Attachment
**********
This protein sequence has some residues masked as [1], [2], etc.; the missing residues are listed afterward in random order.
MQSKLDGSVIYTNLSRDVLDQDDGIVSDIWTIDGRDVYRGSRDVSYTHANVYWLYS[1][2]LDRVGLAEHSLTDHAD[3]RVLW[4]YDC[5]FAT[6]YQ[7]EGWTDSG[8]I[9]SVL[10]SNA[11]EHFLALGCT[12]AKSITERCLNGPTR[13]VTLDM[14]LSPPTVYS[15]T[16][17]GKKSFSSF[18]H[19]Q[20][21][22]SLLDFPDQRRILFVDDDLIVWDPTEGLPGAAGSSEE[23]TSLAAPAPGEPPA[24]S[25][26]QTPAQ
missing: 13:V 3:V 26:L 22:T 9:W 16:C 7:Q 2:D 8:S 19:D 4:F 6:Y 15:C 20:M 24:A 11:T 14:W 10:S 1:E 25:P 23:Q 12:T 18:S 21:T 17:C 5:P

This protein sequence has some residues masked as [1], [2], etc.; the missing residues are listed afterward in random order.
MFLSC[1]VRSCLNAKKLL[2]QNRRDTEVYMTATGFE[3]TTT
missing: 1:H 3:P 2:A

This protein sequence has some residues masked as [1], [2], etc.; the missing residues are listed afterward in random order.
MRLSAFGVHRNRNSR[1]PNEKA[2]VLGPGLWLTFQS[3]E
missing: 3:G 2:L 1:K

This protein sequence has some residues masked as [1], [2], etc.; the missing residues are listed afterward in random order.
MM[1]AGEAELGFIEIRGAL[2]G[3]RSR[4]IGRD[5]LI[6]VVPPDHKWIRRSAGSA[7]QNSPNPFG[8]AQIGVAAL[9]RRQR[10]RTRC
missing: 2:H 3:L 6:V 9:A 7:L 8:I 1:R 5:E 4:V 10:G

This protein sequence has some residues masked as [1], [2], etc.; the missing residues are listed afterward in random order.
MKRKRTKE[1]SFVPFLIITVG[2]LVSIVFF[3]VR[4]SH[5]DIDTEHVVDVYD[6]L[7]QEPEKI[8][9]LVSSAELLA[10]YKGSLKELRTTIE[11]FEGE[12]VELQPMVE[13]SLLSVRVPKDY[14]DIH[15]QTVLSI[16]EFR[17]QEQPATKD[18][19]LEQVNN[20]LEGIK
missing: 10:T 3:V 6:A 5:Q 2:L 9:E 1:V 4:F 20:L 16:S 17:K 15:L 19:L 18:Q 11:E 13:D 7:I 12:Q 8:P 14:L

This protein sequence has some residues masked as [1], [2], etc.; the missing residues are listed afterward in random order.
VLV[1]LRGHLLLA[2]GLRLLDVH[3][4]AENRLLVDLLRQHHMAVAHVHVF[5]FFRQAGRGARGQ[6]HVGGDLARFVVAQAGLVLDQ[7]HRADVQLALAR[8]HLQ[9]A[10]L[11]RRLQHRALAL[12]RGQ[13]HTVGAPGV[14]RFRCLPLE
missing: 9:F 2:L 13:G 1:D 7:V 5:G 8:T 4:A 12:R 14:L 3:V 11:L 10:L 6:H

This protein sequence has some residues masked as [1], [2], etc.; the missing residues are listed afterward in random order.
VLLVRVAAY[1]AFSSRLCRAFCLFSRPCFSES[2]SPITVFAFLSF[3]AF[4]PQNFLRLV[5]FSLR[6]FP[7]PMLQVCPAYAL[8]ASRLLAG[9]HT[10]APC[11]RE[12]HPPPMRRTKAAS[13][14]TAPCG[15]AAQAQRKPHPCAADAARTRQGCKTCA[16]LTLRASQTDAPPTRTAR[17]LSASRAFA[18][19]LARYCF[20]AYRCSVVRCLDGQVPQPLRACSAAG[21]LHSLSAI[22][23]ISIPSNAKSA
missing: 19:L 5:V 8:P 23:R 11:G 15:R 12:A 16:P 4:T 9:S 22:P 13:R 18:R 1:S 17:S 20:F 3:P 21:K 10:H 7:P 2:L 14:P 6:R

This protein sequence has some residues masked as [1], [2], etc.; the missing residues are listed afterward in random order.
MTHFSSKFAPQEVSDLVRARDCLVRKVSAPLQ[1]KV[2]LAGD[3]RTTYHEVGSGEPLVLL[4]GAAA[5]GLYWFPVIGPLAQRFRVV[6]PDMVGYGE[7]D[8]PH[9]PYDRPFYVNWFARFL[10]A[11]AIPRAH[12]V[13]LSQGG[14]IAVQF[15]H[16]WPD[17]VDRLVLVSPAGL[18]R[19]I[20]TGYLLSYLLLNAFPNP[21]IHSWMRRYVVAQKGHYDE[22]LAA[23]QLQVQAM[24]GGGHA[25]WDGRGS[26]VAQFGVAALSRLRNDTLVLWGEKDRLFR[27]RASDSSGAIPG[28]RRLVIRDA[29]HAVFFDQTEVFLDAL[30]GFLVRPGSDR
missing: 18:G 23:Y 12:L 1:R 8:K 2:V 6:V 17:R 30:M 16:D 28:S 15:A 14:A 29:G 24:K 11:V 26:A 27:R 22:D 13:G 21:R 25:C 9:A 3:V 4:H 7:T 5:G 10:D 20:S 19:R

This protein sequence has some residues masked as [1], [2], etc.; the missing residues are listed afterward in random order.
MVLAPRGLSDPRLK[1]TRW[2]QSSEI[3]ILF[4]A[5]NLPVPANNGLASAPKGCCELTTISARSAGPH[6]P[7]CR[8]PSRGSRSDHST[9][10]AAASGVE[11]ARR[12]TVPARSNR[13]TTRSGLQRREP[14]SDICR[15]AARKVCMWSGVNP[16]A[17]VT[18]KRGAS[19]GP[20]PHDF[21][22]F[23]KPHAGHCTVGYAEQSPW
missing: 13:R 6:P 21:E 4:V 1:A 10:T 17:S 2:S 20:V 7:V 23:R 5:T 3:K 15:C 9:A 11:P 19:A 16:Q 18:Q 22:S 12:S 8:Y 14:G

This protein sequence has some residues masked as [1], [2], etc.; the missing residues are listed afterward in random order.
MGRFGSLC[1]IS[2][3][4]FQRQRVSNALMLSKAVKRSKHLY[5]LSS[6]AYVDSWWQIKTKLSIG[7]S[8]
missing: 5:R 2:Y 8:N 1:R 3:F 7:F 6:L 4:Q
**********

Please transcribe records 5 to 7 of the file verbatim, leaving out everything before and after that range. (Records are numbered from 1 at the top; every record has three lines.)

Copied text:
This protein sequence has some residues masked as [1], [2], etc.; the missing residues are listed afterward in random order.
MKRKRTKE[1]SFVPFLIITVG[2]LVSIVFF[3]VR[4]SH[5]DIDTEHVVDVYD[6]L[7]QEPEKI[8][9]LVSSAELLA[10]YKGSLKELRTTIE[11]FEGE[12]VELQPMVE[13]SLLSVRVPKDY[14]DIH[15]QTVLSI[16]EFR[17]QEQPATKD[18][19]LEQVNN[20]LEGIK
missing: 10:T 3:V 6:A 5:Q 2:L 9:E 1:V 4:F 20:L 16:S 17:K 15:L 19:L 18:Q 11:E 13:D 7:I 12:Q 8:P 14:L

This protein sequence has some residues masked as [1], [2], etc.; the missing residues are listed afterward in random order.
VLV[1]LRGHLLLA[2]GLRLLDVH[3][4]AENRLLVDLLRQHHMAVAHVHVF[5]FFRQAGRGARGQ[6]HVGGDLARFVVAQAGLVLDQ[7]HRADVQLALAR[8]HLQ[9]A[10]L[11]RRLQHRALAL[12]RGQ[13]HTVGAPGV[14]RFRCLPLE
missing: 9:F 2:L 13:G 1:D 7:V 5:G 8:T 4:A 12:R 14:L 3:V 11:L 10:L 6:H

This protein sequence has some residues masked as [1], [2], etc.; the missing residues are listed afterward in random order.
VLLVRVAAY[1]AFSSRLCRAFCLFSRPCFSES[2]SPITVFAFLSF[3]AF[4]PQNFLRLV[5]FSLR[6]FP[7]PMLQVCPAYAL[8]ASRLLAG[9]HT[10]APC[11]RE[12]HPPPMRRTKAAS[13][14]TAPCG[15]AAQAQRKPHPCAADAARTRQGCKTCA[16]LTLRASQTDAPPTRTAR[17]LSASRAFA[18][19]LARYCF[20]AYRCSVVRCLDGQVPQPLRACSAAG[21]LHSLSAI[22][23]ISIPSNAKSA
missing: 19:L 5:V 8:P 23:R 11:G 15:R 12:A 16:P 4:T 9:S 22:P 13:R 18:R 1:S 17:S 20:F 3:P 21:K 10:H 7:P 2:L 14:P 6:R